June 23: International Widows' Day
Updated: Jul 26, 2020
The United Nations estimates that there are 258 million widows worldwide, with about 10 percent living in extreme poverty.
Losing one's life partner is devastating and for many women, the loss is "magnified by a long-term struggle for their basic needs, their human rights and dignity," the UN says.
International Widows' Day was first commemorated in 2011.
The UN resolution on International Widows' Day, signed in 2010, urges countries and organizations to "give special attention to the situation of widows and their children."
The intergovernmental body says economic, social, and cultural issues affect the lives of widows and their children.
Some of the problems the UN cites are the "lack of access to inheritance, land tenure, employment and/or livelihood, social safety nets, health care and education."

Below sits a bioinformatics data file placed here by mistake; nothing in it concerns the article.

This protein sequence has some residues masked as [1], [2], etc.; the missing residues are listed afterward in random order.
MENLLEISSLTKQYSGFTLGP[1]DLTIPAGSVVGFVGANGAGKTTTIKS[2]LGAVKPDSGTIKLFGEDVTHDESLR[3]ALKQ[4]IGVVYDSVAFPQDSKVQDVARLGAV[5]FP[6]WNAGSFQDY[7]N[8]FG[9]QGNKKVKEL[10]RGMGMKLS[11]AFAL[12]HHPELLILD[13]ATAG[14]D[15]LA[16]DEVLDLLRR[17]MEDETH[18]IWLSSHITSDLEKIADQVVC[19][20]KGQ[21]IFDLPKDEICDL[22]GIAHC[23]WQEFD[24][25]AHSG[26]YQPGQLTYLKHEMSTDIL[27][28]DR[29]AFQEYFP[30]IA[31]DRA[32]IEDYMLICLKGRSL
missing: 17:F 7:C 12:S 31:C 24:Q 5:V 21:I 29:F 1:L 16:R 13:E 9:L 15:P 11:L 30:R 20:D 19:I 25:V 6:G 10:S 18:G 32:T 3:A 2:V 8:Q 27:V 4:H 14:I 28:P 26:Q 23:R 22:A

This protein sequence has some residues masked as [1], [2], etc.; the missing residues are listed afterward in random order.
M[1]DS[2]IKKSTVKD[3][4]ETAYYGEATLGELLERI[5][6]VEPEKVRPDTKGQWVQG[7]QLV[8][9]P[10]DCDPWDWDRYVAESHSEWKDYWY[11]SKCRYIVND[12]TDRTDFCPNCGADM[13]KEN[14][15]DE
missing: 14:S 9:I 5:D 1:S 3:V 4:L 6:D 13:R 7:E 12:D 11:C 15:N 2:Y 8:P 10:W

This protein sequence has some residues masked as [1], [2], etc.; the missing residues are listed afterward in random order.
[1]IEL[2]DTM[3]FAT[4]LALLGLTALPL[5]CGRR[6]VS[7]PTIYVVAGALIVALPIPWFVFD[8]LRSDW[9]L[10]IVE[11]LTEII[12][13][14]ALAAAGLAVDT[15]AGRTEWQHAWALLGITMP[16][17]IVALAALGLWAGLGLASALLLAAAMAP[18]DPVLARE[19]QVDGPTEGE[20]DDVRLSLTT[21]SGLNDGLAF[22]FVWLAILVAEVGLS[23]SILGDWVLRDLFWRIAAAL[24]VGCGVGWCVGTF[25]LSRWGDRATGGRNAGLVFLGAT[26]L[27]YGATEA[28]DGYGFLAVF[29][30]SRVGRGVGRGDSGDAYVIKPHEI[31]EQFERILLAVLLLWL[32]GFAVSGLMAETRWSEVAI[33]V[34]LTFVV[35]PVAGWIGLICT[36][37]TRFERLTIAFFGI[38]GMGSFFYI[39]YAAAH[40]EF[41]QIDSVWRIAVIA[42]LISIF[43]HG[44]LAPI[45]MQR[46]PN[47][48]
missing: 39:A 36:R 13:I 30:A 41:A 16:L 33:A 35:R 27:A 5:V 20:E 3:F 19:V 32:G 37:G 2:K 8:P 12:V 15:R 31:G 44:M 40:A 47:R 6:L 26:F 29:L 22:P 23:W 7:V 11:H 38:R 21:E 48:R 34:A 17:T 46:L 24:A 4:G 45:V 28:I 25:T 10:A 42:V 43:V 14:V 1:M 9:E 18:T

In some areas, widows are also forced to take part in "harmful, degrading and even life-threatening traditional practices as part of burial and mourning rites," UN says.
Meanwhile, the London-based Loomba Foundation has a global campaign to end discrimination against widows.
The foundation was established by Raj Loomba and his wife Veena.
Raj is one of the seven children of Pushpa Wati Loomba, the widow of a wealthy businessman.
Raj cites two acts of discrimination against their mother. First, on the day their father died, their grandmother ordered their mother to wear only white clothes and remove her jewelry and bindi, the colored dot on the forehead, a sign that she is married.
Another incident of discrimination happened against their mother on Raj's wedding day. The priest asked Raj's mother to move away from the altar because as a widow, she might bring bad luck on the young couple.
Raj says he is grateful that their mother was a strong woman who persevered to give them the best education all the way to college.
Loomba Foundation provides skills training to widows to help them and their families.